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    Sale 12259

    Ex Libris Jean R. Perrette: Important Travel, Exploration & Cartography

    5 April 2016, New York, Rockefeller Plaza

  • Lot 377

    UNITED STATES -- REVOLUTIONARY WAR. “Projet d'une descente en Angleterre, pour l'année 1779.” N.p., April 1779.

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    UNITED STATES -- REVOLUTIONARY WAR. “Projet d'une descente en Angleterre, pour l'année 1779.” N.p., April 1779.

    2° (318 x 208 mm). MANUSCRIPT ON PAPER in a French scribal hand. 93 pages plus blank. Sewn in contemporary plain wrappers with pink ribbon; brown cloth slipcase. Provenance: inscription in pencil on first leaf “provenant des papiers du Général Scherer”; Richard Hatchwell (bookplate; sold Bonham’s London, 6 October 2009, lot 85).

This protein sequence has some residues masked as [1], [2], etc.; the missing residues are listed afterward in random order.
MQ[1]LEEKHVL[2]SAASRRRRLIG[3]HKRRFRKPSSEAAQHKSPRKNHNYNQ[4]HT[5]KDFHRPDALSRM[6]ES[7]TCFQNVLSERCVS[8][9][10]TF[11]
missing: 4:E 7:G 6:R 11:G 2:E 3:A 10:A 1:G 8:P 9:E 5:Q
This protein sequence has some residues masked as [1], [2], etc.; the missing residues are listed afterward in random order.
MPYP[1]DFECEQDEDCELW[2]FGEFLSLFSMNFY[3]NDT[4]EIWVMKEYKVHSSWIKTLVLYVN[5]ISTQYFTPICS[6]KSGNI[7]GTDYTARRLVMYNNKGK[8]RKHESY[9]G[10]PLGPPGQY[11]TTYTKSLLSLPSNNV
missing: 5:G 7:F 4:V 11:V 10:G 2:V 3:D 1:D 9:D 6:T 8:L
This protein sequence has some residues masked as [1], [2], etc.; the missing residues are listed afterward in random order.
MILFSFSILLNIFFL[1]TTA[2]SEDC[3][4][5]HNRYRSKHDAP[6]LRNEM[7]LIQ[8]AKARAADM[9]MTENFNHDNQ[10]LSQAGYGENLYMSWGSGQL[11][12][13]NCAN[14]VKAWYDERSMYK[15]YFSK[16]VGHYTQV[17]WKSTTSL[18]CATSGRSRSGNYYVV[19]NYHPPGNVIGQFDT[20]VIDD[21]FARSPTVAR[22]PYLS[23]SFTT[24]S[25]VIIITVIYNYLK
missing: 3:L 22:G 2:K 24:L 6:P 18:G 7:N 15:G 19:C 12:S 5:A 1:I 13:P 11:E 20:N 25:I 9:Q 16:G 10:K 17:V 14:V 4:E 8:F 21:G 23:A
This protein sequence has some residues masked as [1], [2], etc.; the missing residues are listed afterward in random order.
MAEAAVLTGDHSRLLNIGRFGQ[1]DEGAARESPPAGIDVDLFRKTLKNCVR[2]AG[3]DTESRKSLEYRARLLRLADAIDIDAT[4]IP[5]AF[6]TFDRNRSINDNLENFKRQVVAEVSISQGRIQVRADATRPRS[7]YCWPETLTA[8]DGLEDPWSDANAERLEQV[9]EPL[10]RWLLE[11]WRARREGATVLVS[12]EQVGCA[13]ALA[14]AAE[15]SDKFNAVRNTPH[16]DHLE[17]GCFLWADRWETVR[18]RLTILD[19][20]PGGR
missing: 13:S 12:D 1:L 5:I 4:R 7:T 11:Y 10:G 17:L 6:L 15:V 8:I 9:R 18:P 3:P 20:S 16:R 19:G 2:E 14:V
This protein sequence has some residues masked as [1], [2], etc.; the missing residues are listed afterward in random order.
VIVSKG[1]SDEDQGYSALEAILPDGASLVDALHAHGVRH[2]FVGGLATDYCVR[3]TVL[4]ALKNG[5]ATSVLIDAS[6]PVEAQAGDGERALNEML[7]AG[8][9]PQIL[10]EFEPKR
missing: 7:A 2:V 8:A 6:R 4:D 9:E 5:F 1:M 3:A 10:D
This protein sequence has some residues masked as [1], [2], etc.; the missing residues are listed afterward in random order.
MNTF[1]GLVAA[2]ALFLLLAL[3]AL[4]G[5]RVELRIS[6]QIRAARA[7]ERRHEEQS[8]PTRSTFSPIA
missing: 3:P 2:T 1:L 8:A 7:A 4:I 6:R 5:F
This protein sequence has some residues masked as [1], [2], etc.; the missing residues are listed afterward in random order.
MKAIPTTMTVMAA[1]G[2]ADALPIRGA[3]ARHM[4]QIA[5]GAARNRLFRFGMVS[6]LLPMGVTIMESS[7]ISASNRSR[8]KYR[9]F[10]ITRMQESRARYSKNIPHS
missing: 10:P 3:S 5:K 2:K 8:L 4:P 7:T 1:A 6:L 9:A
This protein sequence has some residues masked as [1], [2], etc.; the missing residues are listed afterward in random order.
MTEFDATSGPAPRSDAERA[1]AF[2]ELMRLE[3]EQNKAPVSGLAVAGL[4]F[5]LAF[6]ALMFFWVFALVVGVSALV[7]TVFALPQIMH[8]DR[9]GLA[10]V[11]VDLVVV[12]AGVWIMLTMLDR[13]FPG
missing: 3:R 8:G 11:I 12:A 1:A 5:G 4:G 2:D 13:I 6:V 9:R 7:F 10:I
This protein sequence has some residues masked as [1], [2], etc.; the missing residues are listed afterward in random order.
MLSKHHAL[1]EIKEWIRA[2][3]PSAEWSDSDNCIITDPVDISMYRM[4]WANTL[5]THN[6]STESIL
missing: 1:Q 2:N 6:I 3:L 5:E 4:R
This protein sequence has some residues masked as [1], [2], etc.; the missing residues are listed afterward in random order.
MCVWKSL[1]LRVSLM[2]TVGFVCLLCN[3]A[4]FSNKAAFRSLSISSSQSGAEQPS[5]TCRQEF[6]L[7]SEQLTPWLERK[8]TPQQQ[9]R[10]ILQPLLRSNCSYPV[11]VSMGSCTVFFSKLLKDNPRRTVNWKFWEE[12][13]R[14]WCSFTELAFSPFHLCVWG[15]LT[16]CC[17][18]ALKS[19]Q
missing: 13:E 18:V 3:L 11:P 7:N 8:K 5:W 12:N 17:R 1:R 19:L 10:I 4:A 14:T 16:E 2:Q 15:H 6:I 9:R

FRANCE PROPOSES TO INVADE ENGLAND USING AMERICAN TROOPS DURING THE REVOLUTIONARY WAR. "This splendid plan was the brain child of General Charles-Francois Dumouriez and was prepared when he was commander at Cherbourg. This particular copy bears a pencil note stating it to have come from the papers of General Scherer (who in 1797 was briefly to become Minister of War). The plan was based on the premise that the English had their hands full in America and would not have the means to repel an invasion, especially if an additional diversion was created in the West Indies (a ploy of course later to be tried on Nelson shortly before Trafalgar). The plan would be to transport ten thousand Americans to Europe, from where they would invade Ireland. There should be a corps 'de sauvages' included in the invasion force who would be sure to case the English untold terror. Landings from Brittany would be made in Dorset, Devon and Cornwall. And army of 30,000 would land at Lyme Regis, Stoke Fleming, Torbay and Fowey. Twenty thousand would then take a line from Lyme Regis to Bridgewater and then march to Bristol. The main force of the English army would of course be stationed in Kent and Sussex, fearing and assault from Picardy. Were any justification for the invasion needed, it would be British refusal to recognize the independence of America; and French victory would enable them to establish a perpetual peace between the Bourbons and America, and so avenge the defeats visited on them by the elder Pitt. Whether or not the Americans got to hear of these proposals, a Franco-Spanish invasion was indeed to be attempted in August and September 1779, although with the Isle of Wight as their rather more modest preliminary goal. They were to be driven back by atrocious weather without even encountering the British fleet" (The London Times, 3 October 2009).


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